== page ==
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Dr. Brandon Macy
Podiatrist - Clark, NJ
1114 Raritan Road
Clark, NJ 07066




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By Clark Podiatry Center
January 28, 2016
Tags: corns   calluses  

It's a puzzle - you may have an unusual skin growth on your feet or toes and you're wondering what it could be. Is it a callus? Is it a corn? What is the difference?

A corn is an area of thickened skin with inflamed tissue underneath. These often form where two toes rub together or where the top of a toe rubs against a shoe.

Another type of thick, hardened skin is a callus. These often form on the heel, the ball of the foot and under the big toe and serve to protect the skin from friction. They are really not skin problems - instead they indicate problems with the bones.

What Causes Corns and Calluses

Corns result when excessive pressure on the toes irritates the tissues and the skin's surface layer thickens. Soft corns are similar to open sores between the toes and result from toes rubbing against each other.

Calluses also form from repeated friction and pressure but this time it happens when the shoe rubs against a bony protrusion called a bone spur on the foot or toe. Even small amounts of pressure or friction that occur over time will cause a callus.

The most common cause of both corns and calluses are shoes that don't fit properly. If your shoes are too tight or too narrow in the toe box, your toes are pushed together causing friction to the skin. An abnormal gait or too much pressure from sports activities can cause these growths, as can deformities like claw toe or hammertoe.

Home Remedies Can Work To Relieve the Discomfort of Corns and Calluses

Try these treatments first:

  • Soak feet in warm, soapy water and then rub thickened areas of skin gently with a pumice stone or foot file.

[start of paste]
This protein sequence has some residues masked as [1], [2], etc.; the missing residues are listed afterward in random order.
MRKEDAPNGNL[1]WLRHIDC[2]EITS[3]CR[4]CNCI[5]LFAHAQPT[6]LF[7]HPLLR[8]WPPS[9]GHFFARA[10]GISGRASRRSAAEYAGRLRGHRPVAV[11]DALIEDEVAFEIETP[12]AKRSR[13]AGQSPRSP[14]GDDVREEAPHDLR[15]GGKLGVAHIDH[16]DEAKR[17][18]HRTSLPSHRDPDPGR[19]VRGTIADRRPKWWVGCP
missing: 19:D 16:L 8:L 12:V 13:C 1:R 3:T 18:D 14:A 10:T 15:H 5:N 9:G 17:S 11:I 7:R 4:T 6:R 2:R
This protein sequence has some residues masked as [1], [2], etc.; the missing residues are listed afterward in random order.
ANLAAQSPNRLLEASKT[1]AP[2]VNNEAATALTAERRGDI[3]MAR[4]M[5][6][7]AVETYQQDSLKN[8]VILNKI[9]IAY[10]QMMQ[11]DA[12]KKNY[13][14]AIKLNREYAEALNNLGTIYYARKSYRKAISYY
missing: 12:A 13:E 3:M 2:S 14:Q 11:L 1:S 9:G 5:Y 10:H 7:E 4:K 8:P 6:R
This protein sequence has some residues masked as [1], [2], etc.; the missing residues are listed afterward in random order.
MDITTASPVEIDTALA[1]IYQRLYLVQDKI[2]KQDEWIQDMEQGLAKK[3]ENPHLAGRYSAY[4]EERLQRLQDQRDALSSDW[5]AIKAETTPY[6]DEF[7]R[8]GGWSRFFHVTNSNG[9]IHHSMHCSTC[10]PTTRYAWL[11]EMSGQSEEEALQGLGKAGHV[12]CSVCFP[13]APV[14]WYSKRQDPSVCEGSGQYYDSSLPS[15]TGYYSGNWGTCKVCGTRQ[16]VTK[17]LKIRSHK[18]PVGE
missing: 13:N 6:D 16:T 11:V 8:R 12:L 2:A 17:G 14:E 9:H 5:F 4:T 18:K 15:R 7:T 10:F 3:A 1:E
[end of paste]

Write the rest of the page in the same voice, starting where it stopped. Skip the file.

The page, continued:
• Smooth on a moisturizing cream or lotion at night and wear loose socks to bed. Rub thickened skin in the morning with a pumice stone.
  • Try placing moleskin or foam pads right on the callus or corn to reduce friction and pressure. Using over-the-counter products with salicylic acid is not a good idea as they can damage healthy tissue and cause infection.

For persistent corns and calluses or those that are large or painful, contact Clark Podiatry Center for help. We can reduce the pressure of a callus by carefully shaving the thickened skin. For corns that have become infected, we will prescribe oral antibiotics and give you creams with urea that can remove dead skin. We will also check to see if an abnormal walking motion has caused the problem and can prescribe custom-fitted orthotics to relieve excessive pressure.

Don't Wait for Relief for Corn and Callus Discomfort

Dr. Brandon Macy, board certified podiatrist can begin to relieve the pain of corns and calluses today. You can call us at our Clark office at 732-382-3470 to make an evaluation appointment today or use the contact information at the website. There is no need to suffer from any skin problem on your feet - we can help!


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Call Today 732-382-3470

1114 Raritan Road
Clark, NJ 07066

Podiatrist - Clark, Dr. Brandon Macy, 1114 Raritan Road, Clark NJ, 07066 732-382-3470